I suspect that many of those at the Wigmore Hall for The King’s Consort’s performance of the La Senna festeggiante (The Rejoicing Seine) were lured by the cachet of ‘Antonio Vivaldi’ and further enticed by the notion of a lover’s serenade at which the generic term ‘serenata’ seems to hint.

Kathleen Ferrier Awards 2016

Having enjoyed superb singing by a young cast of soloists in Classical Opera’s UK premiere of Jommelli’s Il Vogoleso the previous evening, I was delighted that the 2016 Kathleen Ferrier Awards Final at the Wigmore Hall confirmed the strength and depth of talent possessed by the young singers studying in and emerging from our academies and conservatoires.

Pacific Opera Project Recreates Mozart and Salieri Contest

On February 7, 1786, Emperor Joseph II of Austria had brand new one-act operas by Wolfgang Amadeus Mozart and Antonio Salieri performed in the Schönbrunn Palace’s Orangery.

Powerful chemistry in La Cenerentola in Cologne

Those poor opera lovers in Cologne have a never ending problem with the city’s opera house. Together with the rest of city, the construction of the new opera house is mired in political incompetence.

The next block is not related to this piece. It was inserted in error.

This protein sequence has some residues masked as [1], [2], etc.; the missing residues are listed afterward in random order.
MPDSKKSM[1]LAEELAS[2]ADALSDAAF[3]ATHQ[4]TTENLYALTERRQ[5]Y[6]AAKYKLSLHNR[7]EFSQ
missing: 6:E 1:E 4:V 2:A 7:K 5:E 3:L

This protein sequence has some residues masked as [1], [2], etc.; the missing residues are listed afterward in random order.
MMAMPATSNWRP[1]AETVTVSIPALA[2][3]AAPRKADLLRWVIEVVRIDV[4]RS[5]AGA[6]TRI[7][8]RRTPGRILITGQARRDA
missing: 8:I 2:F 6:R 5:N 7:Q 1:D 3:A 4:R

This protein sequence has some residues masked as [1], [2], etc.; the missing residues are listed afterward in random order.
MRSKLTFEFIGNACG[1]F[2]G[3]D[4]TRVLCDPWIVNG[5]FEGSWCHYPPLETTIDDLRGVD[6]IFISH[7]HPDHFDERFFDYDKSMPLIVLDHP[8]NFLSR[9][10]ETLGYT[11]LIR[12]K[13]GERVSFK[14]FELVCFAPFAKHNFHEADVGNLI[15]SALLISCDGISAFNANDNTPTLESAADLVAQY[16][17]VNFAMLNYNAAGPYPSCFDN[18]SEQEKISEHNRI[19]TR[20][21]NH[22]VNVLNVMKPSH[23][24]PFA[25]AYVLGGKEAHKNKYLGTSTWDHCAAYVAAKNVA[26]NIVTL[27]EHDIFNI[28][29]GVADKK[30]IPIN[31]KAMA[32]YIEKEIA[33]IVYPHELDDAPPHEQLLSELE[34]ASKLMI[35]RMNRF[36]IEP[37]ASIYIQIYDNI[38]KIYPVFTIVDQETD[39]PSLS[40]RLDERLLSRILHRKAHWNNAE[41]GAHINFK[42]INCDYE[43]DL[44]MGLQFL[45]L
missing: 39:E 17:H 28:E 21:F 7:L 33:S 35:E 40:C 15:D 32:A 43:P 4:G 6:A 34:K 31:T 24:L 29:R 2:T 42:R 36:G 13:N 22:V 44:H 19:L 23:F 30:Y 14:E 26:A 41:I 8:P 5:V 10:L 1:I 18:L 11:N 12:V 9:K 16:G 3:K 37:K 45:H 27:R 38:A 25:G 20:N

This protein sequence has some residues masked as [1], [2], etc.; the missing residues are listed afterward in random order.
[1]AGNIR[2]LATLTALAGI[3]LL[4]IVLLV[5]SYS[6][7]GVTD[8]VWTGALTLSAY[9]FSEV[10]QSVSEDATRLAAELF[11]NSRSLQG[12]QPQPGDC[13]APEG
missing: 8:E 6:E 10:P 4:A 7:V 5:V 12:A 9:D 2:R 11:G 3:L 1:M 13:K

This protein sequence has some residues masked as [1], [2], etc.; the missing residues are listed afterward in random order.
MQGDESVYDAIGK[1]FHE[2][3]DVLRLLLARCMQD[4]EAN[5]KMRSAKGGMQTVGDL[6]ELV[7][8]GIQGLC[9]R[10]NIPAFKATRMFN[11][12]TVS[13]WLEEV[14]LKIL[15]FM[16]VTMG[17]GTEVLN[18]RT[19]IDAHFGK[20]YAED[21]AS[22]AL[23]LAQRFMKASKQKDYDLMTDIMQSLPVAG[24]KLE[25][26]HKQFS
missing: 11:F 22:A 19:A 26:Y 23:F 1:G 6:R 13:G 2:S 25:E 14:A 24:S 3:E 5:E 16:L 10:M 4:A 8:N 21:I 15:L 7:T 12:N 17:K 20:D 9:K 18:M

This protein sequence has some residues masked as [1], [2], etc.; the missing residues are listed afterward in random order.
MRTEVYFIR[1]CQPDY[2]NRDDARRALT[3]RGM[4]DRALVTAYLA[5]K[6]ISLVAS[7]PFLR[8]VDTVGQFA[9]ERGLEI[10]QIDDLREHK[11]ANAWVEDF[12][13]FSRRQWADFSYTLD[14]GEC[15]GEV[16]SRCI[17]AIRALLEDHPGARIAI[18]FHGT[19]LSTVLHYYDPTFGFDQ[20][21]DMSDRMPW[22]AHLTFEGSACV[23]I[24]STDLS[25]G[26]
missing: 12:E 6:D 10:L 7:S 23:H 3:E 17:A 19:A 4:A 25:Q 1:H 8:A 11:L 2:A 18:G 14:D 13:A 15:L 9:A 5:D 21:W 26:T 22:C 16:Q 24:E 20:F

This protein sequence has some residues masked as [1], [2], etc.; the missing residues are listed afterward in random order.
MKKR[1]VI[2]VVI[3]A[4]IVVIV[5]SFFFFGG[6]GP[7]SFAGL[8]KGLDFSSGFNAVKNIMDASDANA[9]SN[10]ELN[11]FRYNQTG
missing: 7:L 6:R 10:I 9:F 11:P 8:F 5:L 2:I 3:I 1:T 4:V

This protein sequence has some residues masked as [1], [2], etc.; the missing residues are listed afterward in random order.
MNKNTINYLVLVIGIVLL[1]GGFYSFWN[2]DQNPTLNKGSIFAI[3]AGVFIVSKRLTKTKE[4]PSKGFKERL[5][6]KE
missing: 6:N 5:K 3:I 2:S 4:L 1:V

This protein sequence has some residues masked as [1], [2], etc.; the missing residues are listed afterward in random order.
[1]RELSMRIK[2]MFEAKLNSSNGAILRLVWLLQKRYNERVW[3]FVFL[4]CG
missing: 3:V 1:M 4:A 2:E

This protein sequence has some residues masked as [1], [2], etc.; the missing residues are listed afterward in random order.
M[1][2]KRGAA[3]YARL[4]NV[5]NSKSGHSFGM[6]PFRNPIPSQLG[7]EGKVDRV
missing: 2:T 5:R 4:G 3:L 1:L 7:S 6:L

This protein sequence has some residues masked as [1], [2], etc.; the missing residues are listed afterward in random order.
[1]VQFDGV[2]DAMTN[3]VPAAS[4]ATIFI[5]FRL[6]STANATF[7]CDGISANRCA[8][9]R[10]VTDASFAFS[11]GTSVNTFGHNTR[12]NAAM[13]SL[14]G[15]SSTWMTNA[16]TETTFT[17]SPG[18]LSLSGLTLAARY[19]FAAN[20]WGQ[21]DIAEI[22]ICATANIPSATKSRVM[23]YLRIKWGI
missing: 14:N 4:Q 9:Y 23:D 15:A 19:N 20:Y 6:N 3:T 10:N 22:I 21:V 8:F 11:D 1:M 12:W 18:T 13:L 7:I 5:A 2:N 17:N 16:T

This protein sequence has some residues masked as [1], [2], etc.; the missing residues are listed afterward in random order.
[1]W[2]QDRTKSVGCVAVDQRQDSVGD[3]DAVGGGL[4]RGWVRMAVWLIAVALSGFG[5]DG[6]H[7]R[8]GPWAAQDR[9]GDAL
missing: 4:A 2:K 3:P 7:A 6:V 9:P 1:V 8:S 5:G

Tannhäuser: Royal Opera House, London

London remains starved of Wagner. This season, its major companies offer but two works, Tannhäuser from the Royal Opera and Tristan from ENO.

OPERA TODAY ARCHIVES »

Performances

Lianna Haroutounian [http://www.liannaharoutounian.com]
21 Jan 2016

Lianna Haroutounian resplendent in Madama Butterfly at the Concertgebouw

The title role is a deciding factor in Madama Butterfly. Despite a last-minute conductor cancellation, last Saturday’s concert performance at the Concertgebouw was a resounding success, thanks to Lianna Haroutounian’s opulent, heart-stealing Cio-Cio-San.

Lianna Haroutounian resplendent in Madama Butterfly at the Concertgebouw

A review by Jenny Camilleri

Above: Lianna Haroutounian